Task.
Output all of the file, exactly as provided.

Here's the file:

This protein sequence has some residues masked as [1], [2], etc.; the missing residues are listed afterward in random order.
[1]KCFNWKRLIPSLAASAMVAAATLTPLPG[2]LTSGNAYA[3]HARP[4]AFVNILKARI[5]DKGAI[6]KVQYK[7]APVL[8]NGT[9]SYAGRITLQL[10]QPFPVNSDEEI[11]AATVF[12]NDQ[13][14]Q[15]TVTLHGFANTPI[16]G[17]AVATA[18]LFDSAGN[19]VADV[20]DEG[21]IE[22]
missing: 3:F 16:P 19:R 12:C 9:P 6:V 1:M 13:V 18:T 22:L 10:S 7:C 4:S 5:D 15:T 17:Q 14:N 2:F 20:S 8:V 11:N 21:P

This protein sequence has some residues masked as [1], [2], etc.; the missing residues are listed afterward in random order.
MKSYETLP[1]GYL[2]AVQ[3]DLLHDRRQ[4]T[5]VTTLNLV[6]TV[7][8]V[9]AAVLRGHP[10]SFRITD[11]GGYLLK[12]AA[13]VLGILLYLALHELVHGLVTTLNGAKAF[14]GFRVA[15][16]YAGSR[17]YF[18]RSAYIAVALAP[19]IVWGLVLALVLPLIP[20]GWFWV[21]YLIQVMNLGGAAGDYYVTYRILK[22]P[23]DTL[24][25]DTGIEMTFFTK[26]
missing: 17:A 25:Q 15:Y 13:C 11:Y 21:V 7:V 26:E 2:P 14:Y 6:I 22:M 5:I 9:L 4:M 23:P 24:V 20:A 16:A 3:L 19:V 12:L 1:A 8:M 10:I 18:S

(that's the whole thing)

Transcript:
This protein sequence has some residues masked as [1], [2], etc.; the missing residues are listed afterward in random order.
[1]KCFNWKRLIPSLAASAMVAAATLTPLPG[2]LTSGNAYA[3]HARP[4]AFVNILKARI[5]DKGAI[6]KVQYK[7]APVL[8]NGT[9]SYAGRITLQL[10]QPFPVNSDEEI[11]AATVF[12]NDQ[13][14]Q[15]TVTLHGFANTPI[16]G[17]AVATA[18]LFDSAGN[19]VADV[20]DEG[21]IE[22]
missing: 3:F 16:P 19:R 12:C 9:P 6:V 1:M 13:V 18:T 22:L 10:S 7:C 4:S 5:D 15:T 17:Q 14:N 2:F 20:S 8:V 11:N 21:P

This protein sequence has some residues masked as [1], [2], etc.; the missing residues are listed afterward in random order.
MKSYETLP[1]GYL[2]AVQ[3]DLLHDRRQ[4]T[5]VTTLNLV[6]TV[7][8]V[9]AAVLRGHP[10]SFRITD[11]GGYLLK[12]AA[13]VLGILLYLALHELVHGLVTTLNGAKAF[14]GFRVA[15][16]YAGSR[17]YF[18]RSAYIAVALAP[19]IVWGLVLALVLPLIP[20]GWFWV[21]YLIQVMNLGGAAGDYYVTYRILK[22]P[23]DTL[24][25]DTGIEMTFFTK[26]
missing: 17:A 25:Q 15:Y 13:C 11:Y 21:V 7:V 26:E 2:P 14:Y 6:I 22:M 5:I 9:L 4:M 23:P 24:V 20:A 16:A 3:L 19:V 12:L 1:A 8:M 10:I 18:S